McMillan’s nursery was internationally recognized for its innovative approach to young children’s learning. People from all over the world visited or, like Abigail Eliot, studied with McMillan. Although funding the nursery was always a challenge, a large network of influential people visited and contributed money to the children’s cause. One of them was Queen Mary. Eliot happened to be studying at the nursery when Queen Mary visited to dedicate a new shelter. Eliot describes the visit:
The new shelter and meadow extension of the school was opened by Queen Mary. The occasion is one of my special memories of my months in Deptford. Miss McMillan briefed us on how to behave in the presence of the Queen: “Call her Madam if she speaks to you, and never turn your back to her.” When the Queen came, she and we were crowded by a mass of children trying to see her. In the effort to help keep things under control, I was pushed by the children nearer and nearer to the Queen. A child very near her was wearing spectacles, and because I was the nearest adult, she asked me what the trouble was with his eyes. In Americanese I replied, “He is crossedeyed, Madam.” “Oh,” she said, smiling, “a squint.” Never, never shall I forget it. The whole occasion was memorable, and my own exchange with Queen Mary a happy incident to remember and relate. (Eliot 1960)
Eliot took her experiences and understanding back to Boston to offer young children living in poverty enriching experiences in a learning environment that reflected the ideals of the McMillan nursery.
Ruggles Street Nursery
Abigail Eliot’s experiences with McMillan prepared her for the challenge of revamping the Ruggles Street Nursery School and Training Center (RSN) in 1922. Upon Abigail’s entering the nursery, the nurse in charge immediately walked out, leaving Eliot with 30 children ranging from a few weeks to 14 years old. Although the setting was spotlessly clean, it was boring and ill equipped. Drawing on her knowledge from the McMillan nursery, Eliot painted the space and found volunteers to help furnish the environment to make it more welcoming; this included adding rugs on the floor, pictures on the walls, and flowers on the tables. Eliot gathered educational equipment similar to that used in the McMillan nursery, like a set of McMillan educational apparatus, for the children to use independently.
While developing RSN, Eliot also continued her formal education, earning an MEd from the Harvard Graduate School of Education in 1926, followed by a doctorate in 1930 (one of the first women to do so). As the nursery school movement grew, Eliot was one of the leaders who created the National Association for Nursery Education—NANE—in 1926, which became the National Association for the Education of Young Children (NAEYC) in 1964. In 1933, she was instrumental in advising the federal Works Progress Administration to create jobs for teachers and finance nursery schools for children of unemployed families.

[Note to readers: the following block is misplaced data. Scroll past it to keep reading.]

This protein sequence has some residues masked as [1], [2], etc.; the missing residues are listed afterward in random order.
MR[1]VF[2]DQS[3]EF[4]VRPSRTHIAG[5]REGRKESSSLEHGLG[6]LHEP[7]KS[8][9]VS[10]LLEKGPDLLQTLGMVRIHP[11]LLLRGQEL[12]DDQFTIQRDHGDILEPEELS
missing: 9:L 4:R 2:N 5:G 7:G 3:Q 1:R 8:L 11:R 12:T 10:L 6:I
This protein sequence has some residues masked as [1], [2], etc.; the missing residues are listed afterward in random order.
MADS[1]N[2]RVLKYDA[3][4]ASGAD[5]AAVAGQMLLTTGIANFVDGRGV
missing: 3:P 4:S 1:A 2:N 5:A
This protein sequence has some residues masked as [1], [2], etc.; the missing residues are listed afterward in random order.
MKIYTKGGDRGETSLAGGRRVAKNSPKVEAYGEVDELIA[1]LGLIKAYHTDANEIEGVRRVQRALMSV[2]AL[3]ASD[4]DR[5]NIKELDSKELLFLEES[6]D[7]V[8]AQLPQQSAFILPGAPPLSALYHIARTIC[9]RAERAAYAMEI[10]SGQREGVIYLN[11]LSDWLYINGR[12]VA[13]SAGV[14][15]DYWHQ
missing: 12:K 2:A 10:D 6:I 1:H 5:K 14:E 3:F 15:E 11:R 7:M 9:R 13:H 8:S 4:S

In 1951, the RSN Training School became affiliated with Tufts University and moved to the campus in 1954. In 1955 its name was changed to the Eliot-Pearson School of Tufts University, whose graduates went on to start or teach in nursery schools in the United States, Canada, and other countries abroad. In 1952, Eliot retired as head of the school she founded and moved with her friend, Anna Holman, to Pasadena, California. There she established a Nursery Training School at the Pacific Oaks Friends School.
Abigail Eliot, much like Margaret McMillan, strove to prove that an enriching education for young children requires highly trained teachers and a carefully organized learning environment. She spent her career designing and developing nursery education for children and families living in poverty. Eliot’s fundamental belief in young children and their education can be summarized in a 1944 statement of fundamental principles, as listed in Martha H. Chapman’s history of the Nursery Training School:
Children are persons; education should always be thought of as guidance which influences the development of persons; maturing and learning must go hand in hand in the process of development; it is important that personalities be well balanced.”
In her twilight years, Eliot continued to work on behalf of young children and their families by serving a brief term (1952–1954) as Director of the Teacher Education Division at Pacific Oaks Friends School in Pasadena, California, and later teaching at Brooks School in Concord, Massachusetts. Abigail Eliot was a pioneer of the nursery education movement in the United States, and her legacy continues to impact contemporary early childhood practice.
Abigail Eliot’s Influence on Contemporary Nursery School Practice
- Participated in the leadership that created the National Association for Nursery Education (1926), which became the National Association for the Education of Young Children (1964). Today, NAEYC, through its accreditation programs, publications, conferences, and advocacy, remains a strong organization dedicated to helping young children thrive.
- Recognized the need to offer four-year bachelor’s degree programs to students preparing to work with young children and founded what has become the Eliot-Pearson Department of Child Study at Tufts University, whose graduates start or teach in nursery schools in the United States, Canada, and abroad.
- Founded a Nursery Training School at the Pacific Oaks College in California that has played a crucial role in the development of early childhood education in the United States since 1945.
- Advocated good health and hygiene for children, which continues to be a cornerstone of all early childhood practice.
- Embraced and disseminated a philosophy of encouraging children to play with materials as they chose, with an emphasis on imagination and creativity that continues to be a part of the developmentally appropriate practice that NAEYC supports in high-quality programs today.
- Opened parent education programs—research shows how integral family engagement is to children’s learning, and high-quality programs see parents as partners in their children’s education.
- Identified learning materials now common in early childhood programs, like colorful surroundings, natural light, boxes of wooden blocks, soft rugs, art on the walls, low shelves, and child-sized tables and chairs.
Bradburn, E. 1989. Margaret McMillan: Portrait of a Pioneer. London: Routledge.
Eliot, A. 1921. Reflective Journal. A8/19, McMillan Archives, University of Greenwich, London, England.
Eliot, A. 1960. Letters A94/16/A8/19 McMillan Archives, University of Greenwich, London, England.
Gesell, A. 1924. “The Significance of the Nursery School.” Childhood Education 1 (1): 11–20.
Hymes, J.L. 1978. Early Childhood Education: Living History Interviews—Book 1: Beginnings. Carmel, CA: Hacienda Press.
McMillan, M. 1919. The Nursery School. London: Dent & Sons.
Betty Liebovich lectures and tutors at Goldsmiths University of London on early years education in the BA (Hons.) Education, Culture & Society program; Primary PGCE program; MA Education program; and PhD program. She is the internationalisation liaison tutor for the Educational Studies department.
Vol. 71, No. 2